Tier 1A Starting Pitchers: These are the traditional aces; the real aces. The pitchers you never want your team to face in a playoff series. Today, there are very few First Tier starting pitchers, and even fewer in Tier 1A. They are: Clayton Kershaw, Justin Verlander, Felix Hernandez, David Price, CC Sabathia, Stephen Strasburg, Cole Hamels, Cliff Lee. This is no knock on anyone not on this list. These are the pitchers whose team knows every start comes with a good chance of winning, and the other team knows they have a lot of work to do. These are the pitchers who are undeniably at the top of Major League Baseball. They each have multiple plus pitches, some of whom are the best at throwing their top pitch. Verlander’s fastball, Kershaw’s curveball, Sabathia’s slider, Cole Hamels’ changeup. These guys have high strikeout rates and limit walks, and therefore aren’t as dependent on how well the front office did at putting a defense behind them. They all have a third pitch (or more) that is also at least average. Barring injury, these pitchers could be Hall of Famers.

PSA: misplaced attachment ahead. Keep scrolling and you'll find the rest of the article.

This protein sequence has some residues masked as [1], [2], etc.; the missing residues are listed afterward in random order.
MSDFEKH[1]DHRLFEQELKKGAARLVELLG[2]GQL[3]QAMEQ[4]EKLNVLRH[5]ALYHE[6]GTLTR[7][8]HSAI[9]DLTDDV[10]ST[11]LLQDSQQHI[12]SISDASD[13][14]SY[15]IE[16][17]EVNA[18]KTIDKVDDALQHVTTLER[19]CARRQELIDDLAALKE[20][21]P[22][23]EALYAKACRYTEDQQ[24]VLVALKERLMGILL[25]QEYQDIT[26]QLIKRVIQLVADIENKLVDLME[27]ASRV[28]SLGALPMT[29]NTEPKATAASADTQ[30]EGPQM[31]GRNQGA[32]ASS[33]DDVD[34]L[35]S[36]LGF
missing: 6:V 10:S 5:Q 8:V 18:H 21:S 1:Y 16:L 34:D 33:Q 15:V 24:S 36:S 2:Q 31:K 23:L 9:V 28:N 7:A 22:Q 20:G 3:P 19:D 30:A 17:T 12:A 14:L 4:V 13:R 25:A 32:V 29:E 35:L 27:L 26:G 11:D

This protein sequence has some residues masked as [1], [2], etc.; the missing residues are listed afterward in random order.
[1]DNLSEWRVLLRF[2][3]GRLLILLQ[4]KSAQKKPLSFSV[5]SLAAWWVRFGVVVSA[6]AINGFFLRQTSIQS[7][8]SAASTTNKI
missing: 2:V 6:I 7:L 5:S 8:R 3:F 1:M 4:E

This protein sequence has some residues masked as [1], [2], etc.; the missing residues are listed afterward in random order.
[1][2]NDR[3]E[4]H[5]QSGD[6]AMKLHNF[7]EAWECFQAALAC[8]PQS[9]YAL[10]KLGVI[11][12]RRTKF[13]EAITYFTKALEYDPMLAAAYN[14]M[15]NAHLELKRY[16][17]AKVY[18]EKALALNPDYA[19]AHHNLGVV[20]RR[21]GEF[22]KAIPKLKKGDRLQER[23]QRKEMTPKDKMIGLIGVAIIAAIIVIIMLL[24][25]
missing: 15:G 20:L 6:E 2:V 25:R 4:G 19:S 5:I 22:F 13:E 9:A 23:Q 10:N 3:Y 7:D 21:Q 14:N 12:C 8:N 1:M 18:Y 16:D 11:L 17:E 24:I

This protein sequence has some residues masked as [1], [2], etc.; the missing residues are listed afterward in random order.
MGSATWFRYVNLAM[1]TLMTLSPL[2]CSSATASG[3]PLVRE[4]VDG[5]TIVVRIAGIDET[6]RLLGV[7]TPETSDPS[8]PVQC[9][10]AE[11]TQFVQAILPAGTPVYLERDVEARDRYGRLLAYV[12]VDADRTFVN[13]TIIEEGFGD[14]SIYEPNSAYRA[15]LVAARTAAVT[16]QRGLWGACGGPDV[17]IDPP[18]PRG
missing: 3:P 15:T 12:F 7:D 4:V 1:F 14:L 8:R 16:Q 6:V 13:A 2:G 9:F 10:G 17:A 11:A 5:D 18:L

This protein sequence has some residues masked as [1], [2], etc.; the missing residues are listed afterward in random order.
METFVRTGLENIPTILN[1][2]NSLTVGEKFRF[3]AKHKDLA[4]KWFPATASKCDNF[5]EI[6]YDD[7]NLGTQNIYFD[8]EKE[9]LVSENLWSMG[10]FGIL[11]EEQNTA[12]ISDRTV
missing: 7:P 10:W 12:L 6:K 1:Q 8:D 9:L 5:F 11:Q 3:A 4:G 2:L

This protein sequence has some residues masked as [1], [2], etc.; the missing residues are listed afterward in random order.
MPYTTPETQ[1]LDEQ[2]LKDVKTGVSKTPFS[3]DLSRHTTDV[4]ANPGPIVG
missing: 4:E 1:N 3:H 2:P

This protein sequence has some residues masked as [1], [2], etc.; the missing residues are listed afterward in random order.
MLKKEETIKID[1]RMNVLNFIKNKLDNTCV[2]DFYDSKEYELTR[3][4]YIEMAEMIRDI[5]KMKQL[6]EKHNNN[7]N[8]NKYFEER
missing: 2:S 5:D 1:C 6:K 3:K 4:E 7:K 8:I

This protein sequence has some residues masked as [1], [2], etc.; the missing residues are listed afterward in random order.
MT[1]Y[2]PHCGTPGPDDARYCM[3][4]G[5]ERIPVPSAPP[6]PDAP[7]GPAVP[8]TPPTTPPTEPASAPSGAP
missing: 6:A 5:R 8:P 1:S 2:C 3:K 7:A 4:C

Tier 1B Starting Pitchers: These pitchers are great pitchers, but there is a clear divide between these pitchers and the Tier 1A starters. These starters can certainly lead a rotation, and in fact many rotations are led by Tier 1B pitchers simply because by my definition there only eight Tier 1A starters amongst seven teams. Tier 1B starters are very, very good pitchers. Each of them has two plus pitches and at least a third average pitch, but who don’t have quite the same ability to get themselves out of trouble with a strikeout. They allow more baserunners than the Tier 1A pitchers and sometimes have injury concerns. These pitchers will have exceptional years more often than not, but will hit a bump or two. They are world-class, but clearly separated from the top group. It is conceivable that any of these pitchers could move into the top tier, or they were once in the top tier. Roy Halladay, Johnny Cueto, Zack Greinke, James Shields, Matt Cain, Jered Weaver, Madison Bumgarner, Adam Wainwright, Gio Gonzalez, Max Scherzer.